Brannoxtown NS on 'life support' with just two pupils

The school remains open

Sarah Peppard

Reporter:

Sarah Peppard

Email:

sarah.peppard@leinsterleader.ie

Brannoxtown NS on 'life support' with just two pupils

Brannoxtown NS. (Photo: Google Maps)

It is understood a community action plan will be put in place in light of only two students returning to Brannoxtown National School for the 2017/2018 academic year, last Thursday August 29.

All members of the  Board of Management for the school, which fought extremely hard to keep the school open,  have resigned, apart from the local parish priest and Principal Dolores Burke, a source told the Leinster Leader.

Brannoxtown NS, which was established in 1985, witnessed a plummet in enrollment numbers this year.

Monsignor Dan O’Connor of the Archdiocese of Dublin, confirmed to the Leinster Leader that as long as the two students are in the school it will remain open, as they are “entitled to their education.”

Monsignor said a single manager has been appointed to the school.

He added that he hopes more students will enroll.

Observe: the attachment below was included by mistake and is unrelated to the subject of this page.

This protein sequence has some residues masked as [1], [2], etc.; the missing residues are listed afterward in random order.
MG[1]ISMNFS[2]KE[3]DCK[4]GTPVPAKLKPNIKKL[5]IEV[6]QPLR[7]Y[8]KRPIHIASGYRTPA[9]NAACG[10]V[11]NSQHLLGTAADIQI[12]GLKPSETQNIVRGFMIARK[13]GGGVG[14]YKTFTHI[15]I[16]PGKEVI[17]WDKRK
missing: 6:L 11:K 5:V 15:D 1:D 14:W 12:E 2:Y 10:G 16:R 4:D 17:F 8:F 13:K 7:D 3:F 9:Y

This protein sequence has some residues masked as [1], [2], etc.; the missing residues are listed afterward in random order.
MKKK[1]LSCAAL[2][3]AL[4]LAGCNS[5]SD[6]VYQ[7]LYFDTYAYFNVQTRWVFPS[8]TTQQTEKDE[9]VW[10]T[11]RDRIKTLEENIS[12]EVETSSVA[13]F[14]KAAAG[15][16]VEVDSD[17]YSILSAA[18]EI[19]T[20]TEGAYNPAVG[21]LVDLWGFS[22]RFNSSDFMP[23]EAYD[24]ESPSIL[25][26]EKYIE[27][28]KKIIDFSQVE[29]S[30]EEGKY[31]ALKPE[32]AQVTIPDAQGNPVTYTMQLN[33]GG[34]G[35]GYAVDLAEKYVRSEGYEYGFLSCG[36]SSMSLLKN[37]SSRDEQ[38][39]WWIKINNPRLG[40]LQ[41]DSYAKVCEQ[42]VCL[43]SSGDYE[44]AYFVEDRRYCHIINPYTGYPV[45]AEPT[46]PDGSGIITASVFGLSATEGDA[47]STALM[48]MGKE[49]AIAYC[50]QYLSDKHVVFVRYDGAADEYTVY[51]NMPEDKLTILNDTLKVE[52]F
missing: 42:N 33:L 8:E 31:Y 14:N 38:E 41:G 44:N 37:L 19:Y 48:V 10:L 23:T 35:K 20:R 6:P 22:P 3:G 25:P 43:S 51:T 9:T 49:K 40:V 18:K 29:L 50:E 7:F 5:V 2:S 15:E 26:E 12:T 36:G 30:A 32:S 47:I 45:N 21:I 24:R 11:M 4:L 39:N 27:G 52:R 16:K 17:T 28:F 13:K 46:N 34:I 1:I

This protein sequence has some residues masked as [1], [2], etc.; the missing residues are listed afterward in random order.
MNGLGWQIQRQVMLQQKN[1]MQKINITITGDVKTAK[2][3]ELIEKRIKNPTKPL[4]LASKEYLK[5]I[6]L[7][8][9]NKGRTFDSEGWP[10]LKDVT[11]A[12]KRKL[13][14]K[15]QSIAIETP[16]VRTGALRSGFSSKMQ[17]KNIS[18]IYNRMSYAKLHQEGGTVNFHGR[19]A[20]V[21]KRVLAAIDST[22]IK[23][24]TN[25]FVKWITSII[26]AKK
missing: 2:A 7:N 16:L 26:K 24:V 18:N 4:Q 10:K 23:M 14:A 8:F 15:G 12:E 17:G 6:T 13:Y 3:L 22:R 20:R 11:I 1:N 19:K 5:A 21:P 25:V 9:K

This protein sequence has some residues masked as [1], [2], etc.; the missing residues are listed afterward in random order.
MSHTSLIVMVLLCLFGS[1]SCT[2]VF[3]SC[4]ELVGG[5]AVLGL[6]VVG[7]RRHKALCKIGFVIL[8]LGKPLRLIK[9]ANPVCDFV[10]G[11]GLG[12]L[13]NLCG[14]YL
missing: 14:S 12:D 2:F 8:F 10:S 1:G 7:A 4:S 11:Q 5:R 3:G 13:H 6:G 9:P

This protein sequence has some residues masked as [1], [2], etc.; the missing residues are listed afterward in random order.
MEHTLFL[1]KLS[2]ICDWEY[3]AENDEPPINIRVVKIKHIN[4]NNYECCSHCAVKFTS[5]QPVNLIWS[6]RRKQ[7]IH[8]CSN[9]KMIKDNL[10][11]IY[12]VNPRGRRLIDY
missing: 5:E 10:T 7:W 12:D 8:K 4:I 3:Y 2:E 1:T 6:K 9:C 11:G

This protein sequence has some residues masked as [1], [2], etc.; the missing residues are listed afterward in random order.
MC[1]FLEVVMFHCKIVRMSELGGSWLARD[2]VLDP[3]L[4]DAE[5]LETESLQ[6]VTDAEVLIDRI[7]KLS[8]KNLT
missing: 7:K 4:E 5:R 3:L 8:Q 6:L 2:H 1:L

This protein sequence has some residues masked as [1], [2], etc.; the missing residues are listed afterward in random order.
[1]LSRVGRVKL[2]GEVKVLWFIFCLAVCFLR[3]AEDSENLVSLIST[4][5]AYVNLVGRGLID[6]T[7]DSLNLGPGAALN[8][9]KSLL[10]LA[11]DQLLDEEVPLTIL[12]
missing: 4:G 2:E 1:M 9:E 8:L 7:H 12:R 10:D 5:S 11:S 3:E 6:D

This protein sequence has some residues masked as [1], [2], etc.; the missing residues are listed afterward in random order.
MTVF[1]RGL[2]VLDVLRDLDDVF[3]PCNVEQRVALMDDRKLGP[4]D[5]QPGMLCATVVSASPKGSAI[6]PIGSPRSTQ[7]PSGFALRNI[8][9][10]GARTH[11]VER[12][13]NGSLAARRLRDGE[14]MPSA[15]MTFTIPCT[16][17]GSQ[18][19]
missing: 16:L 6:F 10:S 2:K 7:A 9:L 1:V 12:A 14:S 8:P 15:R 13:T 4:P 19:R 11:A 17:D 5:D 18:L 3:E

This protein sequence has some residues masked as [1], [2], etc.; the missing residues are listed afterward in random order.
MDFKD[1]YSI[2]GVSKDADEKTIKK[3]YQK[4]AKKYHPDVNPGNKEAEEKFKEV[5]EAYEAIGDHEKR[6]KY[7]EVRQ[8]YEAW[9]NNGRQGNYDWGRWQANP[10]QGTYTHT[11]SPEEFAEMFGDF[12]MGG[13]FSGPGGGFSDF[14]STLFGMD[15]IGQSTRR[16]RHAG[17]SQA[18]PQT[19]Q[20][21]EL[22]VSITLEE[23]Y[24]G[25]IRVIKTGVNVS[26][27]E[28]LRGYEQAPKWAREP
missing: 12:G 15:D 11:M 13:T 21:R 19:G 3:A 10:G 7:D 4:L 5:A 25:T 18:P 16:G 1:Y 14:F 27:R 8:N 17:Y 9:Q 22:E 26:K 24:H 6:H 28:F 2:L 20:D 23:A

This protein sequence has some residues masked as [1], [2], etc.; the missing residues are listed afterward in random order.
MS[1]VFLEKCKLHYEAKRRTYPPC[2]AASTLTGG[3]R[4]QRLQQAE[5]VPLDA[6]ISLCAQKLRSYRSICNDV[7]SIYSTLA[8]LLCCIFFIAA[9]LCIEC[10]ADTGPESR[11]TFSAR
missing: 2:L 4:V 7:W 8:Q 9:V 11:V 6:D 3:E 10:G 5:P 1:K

Fine Gael Kildare South TD Martin Heydon said that while the doors of the school technically remain open “it is on life support”.

“It is hugely disappointing, devastating for the local community.”

He said his focus now is to work with the Department of Education and the Patron to figure out a new “offering” for the future.

A public meeting will take place on Monday September 11 next at 8pm in the Baptist Church next to the primary school.

However, Deputy Heydon said that “two brothers in the school on their own is not viable”.

In a statement back in June, the Board said there were several reasons for the falling numbers including: “relocating — families moving away; emigration; families returning their children to the school in their locality (e.g. families who live in Kilcullen moving to Scoil Bhríde), moving to other schools for own reasons (e.g. increased opportunities for making friends and the availability of childcare).”

A huge campaign was launched in June last, to increase enrollment numbers at the school.

A liaison group was set up to try and encourage those, who had chosen to leave, to stay and to encourage the community to secure the future of the school.

On June 28, an emergency meeting called was told that the Department of Education had no plans to close the school.

Monsignor Dan O’Connor assured the school could stay open for two years, as long as there are at least eight pupils enrolled.

The meeting heard that 45 pupils had enrolled at the school in September 2016, but there were just 19 enrolled for September this year — many of whom had not officially confirmed their places in June.

The Department of Education were contacted for a response, however a reply has not been given as of yet.